Publish, or you could be damned

Academics who don't get their papers into respected journals could lose their jobs. The pressure to be published can result in some sharp practices, says Maureen O'Connor
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The Independent Online
Academic information, as Robert Maxwell discovered, is a valuable commodity. Provided by eager researchers from thousands of universities worldwide, it is packaged and promoted by publishers and sold to libraries and to individual academics who need to keep in touch with their colleagues' latest work. Publish enough research papers and academic preferment beckons. Fail to get published and your job may be on the line.

The publish-or perish-culture has become so pervasive in the United States, where a coveted tenured post depends on publications, that an eminent physicist recently made a public protest. He persuaded an academic journal to publish his paper Transgressing the Boundaries - Towards a Transformative Hermeneutics of Quantum Gravity, only confessing afterwards that it was a spoof. The scientist wanted to highlight the fact that if a paper had a sufficient number of trendy and obscure references it would get published.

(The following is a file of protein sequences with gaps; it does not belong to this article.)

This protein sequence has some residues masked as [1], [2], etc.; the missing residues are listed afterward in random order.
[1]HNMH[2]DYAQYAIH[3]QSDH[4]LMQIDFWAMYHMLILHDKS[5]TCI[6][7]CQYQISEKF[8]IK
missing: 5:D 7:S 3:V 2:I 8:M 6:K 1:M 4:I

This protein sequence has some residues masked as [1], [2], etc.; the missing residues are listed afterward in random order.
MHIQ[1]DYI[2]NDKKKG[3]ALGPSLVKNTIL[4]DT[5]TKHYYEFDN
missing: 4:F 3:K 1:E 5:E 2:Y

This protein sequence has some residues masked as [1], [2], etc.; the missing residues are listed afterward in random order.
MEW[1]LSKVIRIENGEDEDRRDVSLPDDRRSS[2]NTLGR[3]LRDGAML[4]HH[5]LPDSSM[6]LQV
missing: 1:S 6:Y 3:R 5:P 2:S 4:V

Transgressing the Boundaries was only intended to deceive on a very temporary basis. But the suggestion that the academic emperor may not be wearing all his clothes is not unique. According to Dr Stephen Lock, former editor of the prestigious British Medical Journal, who has written a book on the subject, there is a small but significant amount of fraud in the academic world motivated by the desire to publish at almost any cost.

"It is not great, perhaps 0.25 per cent of all research projects. But almost any academic knows of instances of plagiarism, piracy - that is stealing someone else's work - or cooking of results to make them look better." Increased pressure of all kinds in academic life, Dr Lock thinks, makes the risk of suspect work slipping through the checks and balances of the system all the greater.